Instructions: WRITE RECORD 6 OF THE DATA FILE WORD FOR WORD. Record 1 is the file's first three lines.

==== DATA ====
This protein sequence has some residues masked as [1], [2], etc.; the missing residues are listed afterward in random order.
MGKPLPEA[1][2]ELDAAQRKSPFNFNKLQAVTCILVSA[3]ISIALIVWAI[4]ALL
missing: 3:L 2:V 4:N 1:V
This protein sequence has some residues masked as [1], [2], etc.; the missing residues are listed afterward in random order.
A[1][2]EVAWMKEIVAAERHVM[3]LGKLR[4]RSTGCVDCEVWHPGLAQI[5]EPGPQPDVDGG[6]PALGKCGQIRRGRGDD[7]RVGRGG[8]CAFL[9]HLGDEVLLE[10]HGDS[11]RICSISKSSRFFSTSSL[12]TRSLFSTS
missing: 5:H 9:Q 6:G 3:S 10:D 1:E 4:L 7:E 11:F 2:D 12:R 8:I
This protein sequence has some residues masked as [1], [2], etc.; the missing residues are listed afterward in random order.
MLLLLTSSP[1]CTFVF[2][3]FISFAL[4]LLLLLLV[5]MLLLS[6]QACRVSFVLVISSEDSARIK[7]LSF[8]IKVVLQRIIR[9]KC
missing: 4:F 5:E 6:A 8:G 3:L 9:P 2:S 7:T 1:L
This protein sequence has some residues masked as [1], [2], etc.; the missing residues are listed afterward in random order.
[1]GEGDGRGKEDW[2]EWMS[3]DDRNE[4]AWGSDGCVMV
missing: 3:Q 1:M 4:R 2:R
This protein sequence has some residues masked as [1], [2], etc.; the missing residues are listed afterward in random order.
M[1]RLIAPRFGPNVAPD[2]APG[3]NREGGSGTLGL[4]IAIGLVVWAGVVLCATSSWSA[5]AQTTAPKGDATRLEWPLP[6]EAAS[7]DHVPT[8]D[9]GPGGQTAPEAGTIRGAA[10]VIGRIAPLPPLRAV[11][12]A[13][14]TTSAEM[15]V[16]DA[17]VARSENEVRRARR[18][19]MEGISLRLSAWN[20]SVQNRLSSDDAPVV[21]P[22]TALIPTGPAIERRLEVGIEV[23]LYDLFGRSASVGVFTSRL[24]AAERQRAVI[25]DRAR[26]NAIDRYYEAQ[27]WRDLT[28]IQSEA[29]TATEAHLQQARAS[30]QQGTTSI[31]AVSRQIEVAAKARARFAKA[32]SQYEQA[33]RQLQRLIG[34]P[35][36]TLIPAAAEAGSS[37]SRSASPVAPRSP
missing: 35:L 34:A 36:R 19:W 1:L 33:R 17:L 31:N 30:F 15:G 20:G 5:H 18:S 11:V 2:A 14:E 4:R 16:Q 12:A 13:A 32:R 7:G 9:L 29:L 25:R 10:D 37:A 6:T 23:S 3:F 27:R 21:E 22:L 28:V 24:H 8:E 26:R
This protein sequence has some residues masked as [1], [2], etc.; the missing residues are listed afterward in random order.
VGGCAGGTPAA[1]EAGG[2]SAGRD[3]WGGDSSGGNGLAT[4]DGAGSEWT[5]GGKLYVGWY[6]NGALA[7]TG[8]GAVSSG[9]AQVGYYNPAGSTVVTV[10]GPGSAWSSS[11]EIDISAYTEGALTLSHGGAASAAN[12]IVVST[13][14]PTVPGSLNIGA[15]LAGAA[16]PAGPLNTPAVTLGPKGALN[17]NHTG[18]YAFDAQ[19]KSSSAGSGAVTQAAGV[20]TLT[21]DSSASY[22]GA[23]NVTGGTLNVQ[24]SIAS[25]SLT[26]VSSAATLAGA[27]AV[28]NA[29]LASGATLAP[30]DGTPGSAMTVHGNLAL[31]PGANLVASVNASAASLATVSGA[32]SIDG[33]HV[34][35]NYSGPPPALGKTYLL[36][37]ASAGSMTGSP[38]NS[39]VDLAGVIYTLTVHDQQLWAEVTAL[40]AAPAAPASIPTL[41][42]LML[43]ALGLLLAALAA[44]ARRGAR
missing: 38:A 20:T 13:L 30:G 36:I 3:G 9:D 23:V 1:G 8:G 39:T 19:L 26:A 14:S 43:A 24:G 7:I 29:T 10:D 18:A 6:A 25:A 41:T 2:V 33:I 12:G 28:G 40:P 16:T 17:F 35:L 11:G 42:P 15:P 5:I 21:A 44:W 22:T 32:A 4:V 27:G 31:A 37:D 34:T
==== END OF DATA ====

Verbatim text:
This protein sequence has some residues masked as [1], [2], etc.; the missing residues are listed afterward in random order.
VGGCAGGTPAA[1]EAGG[2]SAGRD[3]WGGDSSGGNGLAT[4]DGAGSEWT[5]GGKLYVGWY[6]NGALA[7]TG[8]GAVSSG[9]AQVGYYNPAGSTVVTV[10]GPGSAWSSS[11]EIDISAYTEGALTLSHGGAASAAN[12]IVVST[13][14]PTVPGSLNIGA[15]LAGAA[16]PAGPLNTPAVTLGPKGALN[17]NHTG[18]YAFDAQ[19]KSSSAGSGAVTQAAGV[20]TLT[21]DSSASY[22]GA[23]NVTGGTLNVQ[24]SIAS[25]SLT[26]VSSAATLAGA[27]AV[28]NA[29]LASGATLAP[30]DGTPGSAMTVHGNLAL[31]PGANLVASVNASAASLATVSGA[32]SIDG[33]HV[34][35]NYSGPPPALGKTYLL[36][37]ASAGSMTGSP[38]NS[39]VDLAGVIYTLTVHDQQLWAEVTAL[40]AAPAAPASIPTL[41][42]LML[43]ALGLLLAALAA[44]ARRGAR
missing: 38:A 20:T 13:L 30:G 36:I 3:G 9:D 23:V 1:G 8:G 39:T 19:L 26:A 14:S 43:A 24:G 7:I 29:T 10:D 18:A 6:A 25:A 41:T 2:V 33:I 12:G 28:G 40:P 16:T 17:F 35:L 11:G 42:P 15:P 5:I 21:A 44:W 22:T 32:A 4:V 27:G 31:A 37:D 34:T